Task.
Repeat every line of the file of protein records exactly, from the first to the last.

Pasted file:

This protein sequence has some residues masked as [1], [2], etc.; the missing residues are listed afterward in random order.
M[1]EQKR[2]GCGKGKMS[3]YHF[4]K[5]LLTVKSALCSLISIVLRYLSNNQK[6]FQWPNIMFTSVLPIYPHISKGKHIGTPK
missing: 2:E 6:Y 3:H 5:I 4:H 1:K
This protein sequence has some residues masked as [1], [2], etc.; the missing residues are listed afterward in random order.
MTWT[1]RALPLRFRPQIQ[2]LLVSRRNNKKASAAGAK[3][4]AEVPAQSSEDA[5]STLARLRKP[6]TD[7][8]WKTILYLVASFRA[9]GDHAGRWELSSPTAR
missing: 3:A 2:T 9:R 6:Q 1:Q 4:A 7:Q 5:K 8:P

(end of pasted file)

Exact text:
This protein sequence has some residues masked as [1], [2], etc.; the missing residues are listed afterward in random order.
M[1]EQKR[2]GCGKGKMS[3]YHF[4]K[5]LLTVKSALCSLISIVLRYLSNNQK[6]FQWPNIMFTSVLPIYPHISKGKHIGTPK
missing: 2:E 6:Y 3:H 5:I 4:H 1:K
This protein sequence has some residues masked as [1], [2], etc.; the missing residues are listed afterward in random order.
MTWT[1]RALPLRFRPQIQ[2]LLVSRRNNKKASAAGAK[3][4]AEVPAQSSEDA[5]STLARLRKP[6]TD[7][8]WKTILYLVASFRA[9]GDHAGRWELSSPTAR
missing: 3:A 2:T 9:R 6:Q 1:Q 4:A 7:Q 5:K 8:P